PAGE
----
A Corbin-based company, which is utilizing technology to help prevent drug relapses, has been named as one of eight finalists for the Invest 606 Accelerator and Pitch Contest.
Community Treatment & Tracking Solutions (CTTS) is described on the Invest 606 website as a technology centered company combining best practices in rehabilitation and compliance. Its unique inexpensive smartphone app has achieved 100 percent employment & sobriety for graduates.
Company President Raenae Moore said her motivation for creating CTTS came from losing a stepchild to substance abuse.
“Young people interact with their phones. I wanted to find a way to reach young people so no one would have to die. That is what lead me to want to partner technology with treatment. RRJ Solutions being our treatment provider, we have been able to grow and just keep taking every challenge and make great successes. We have so many success stories it is amazing,” Moore said during a recent interview.
Invest 606, a business accelerator serving Eastern and Southern Kentucky, was launched in 2019, and provides support to the businesses with six months of training and services. A $15,000 grand prize, $7,500 second prize, and $3,500 third prize will be awarded to the eight finalists completing the accelerator, along with thousands of dollars in other cash and in-kind prizes. To be eligible to apply, the finalists had to be based in the 606 area code.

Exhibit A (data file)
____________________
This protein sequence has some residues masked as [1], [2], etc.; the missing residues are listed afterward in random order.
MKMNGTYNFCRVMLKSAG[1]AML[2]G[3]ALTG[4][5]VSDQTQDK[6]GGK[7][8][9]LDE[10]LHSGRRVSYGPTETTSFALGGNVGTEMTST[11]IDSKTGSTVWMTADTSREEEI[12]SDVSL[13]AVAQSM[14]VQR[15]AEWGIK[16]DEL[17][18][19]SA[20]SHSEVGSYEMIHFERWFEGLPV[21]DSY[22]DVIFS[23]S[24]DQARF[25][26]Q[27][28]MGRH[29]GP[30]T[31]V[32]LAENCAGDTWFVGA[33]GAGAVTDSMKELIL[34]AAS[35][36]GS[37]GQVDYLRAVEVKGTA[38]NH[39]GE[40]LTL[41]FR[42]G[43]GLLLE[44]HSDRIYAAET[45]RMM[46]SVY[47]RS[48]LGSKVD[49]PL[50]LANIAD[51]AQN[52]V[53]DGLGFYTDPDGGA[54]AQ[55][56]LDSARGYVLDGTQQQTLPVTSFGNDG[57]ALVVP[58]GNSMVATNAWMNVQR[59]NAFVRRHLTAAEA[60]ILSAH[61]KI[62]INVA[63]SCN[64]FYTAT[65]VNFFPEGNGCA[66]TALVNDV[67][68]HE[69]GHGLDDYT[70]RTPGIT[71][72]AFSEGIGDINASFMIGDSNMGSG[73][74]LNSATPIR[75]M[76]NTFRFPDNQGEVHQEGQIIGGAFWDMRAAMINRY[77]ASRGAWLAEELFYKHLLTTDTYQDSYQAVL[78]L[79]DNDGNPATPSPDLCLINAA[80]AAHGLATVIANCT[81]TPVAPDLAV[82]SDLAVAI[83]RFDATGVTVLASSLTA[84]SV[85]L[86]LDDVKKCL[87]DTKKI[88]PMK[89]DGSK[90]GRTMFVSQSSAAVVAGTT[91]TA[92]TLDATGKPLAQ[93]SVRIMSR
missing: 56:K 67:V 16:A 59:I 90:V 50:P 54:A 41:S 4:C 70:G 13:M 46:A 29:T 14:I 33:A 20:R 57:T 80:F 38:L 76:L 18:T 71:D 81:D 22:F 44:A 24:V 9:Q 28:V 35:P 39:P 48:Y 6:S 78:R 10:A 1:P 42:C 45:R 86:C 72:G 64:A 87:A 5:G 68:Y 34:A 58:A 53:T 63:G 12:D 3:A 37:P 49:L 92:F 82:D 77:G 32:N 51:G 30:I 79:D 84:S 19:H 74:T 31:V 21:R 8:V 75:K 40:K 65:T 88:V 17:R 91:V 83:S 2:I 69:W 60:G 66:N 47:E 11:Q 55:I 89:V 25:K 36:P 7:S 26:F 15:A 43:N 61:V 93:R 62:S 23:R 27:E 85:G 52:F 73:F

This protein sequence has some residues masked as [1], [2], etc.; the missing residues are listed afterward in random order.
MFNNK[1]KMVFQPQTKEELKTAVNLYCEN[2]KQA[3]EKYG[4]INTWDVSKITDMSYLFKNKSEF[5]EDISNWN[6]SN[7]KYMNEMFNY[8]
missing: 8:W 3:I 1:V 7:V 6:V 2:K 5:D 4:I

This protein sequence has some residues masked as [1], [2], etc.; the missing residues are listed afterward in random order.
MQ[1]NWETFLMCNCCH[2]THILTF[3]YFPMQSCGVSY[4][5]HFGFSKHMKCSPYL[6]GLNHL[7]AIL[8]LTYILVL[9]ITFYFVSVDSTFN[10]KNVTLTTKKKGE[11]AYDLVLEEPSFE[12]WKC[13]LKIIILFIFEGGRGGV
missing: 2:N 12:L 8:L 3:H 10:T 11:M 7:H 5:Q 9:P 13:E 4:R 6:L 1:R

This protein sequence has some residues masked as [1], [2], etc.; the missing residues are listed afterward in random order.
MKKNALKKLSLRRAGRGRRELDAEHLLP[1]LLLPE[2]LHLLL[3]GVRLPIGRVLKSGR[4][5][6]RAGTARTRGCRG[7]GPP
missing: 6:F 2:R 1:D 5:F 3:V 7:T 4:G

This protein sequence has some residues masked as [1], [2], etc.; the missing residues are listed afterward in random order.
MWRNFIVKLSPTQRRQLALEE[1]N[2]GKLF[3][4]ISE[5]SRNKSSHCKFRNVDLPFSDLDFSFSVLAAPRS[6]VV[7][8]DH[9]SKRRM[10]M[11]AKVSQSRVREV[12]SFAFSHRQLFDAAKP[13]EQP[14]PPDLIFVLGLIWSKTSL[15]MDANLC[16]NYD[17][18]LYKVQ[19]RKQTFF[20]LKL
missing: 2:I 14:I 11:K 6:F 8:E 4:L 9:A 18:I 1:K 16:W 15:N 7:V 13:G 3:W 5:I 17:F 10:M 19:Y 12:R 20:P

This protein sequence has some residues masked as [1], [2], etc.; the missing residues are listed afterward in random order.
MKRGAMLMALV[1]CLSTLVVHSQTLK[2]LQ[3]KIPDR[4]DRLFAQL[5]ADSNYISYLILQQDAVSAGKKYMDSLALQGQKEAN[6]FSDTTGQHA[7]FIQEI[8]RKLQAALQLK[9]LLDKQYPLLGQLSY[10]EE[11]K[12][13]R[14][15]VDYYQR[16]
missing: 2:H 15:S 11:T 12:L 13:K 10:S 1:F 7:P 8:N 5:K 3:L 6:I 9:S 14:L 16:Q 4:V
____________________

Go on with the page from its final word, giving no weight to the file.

The selection process for the contest involved a competitive review among a panel of judges that are business and economic leaders in the state and region.
The eight finalists are based across eight different counties in the region including Carter, Floyd, Greenup, Laurel, Lee, Mason, Whitley, and Wolfe.
Over the next six months, the finalists will complete an individualized and flexible training plan. They will present their business to the public at a demo day on Jan. 16, 2021 in Pikeville. The final pitch contest will be held April 17, 2021 in Williamsburg.
Invest 606 was founded and led by Dr. Geoff Marietta with the mission to catalyze business growth in the 606 area code by connecting entrepreneurs with the resources they need to succeed today and grow tomorrow. Marietta is an entrepreneur-in-residence at the University of the Cumberlands, which also serves as the home office of Invest 606.
Moore said she watched the Invest 606 Accelerator and Pitch Contest last year with great interest because there were a lot of local companies involved.
Moore said that she and RRJ Solutions Program Coordinator Rebecca Bray discussed the best way to move forward and decided to pursue the Invest 606 contest in order to bring more attention to the technology they are using.
Just by being a finalist in Invest 606, has helped her company, Moore said.
Moore noted that she has been contacted by someone with Kentucky Highlands, who is helping her develop a website, which is something she doesn’t have.
“I already have resources sent my way to help me to grow my business and make it more sound and better. Even though this is a competition, everyone – who got picked as a finalist – we are all winners,” Moore said noting that just the announcement of it has drawn more people to her Facebook page and asking how they can help her.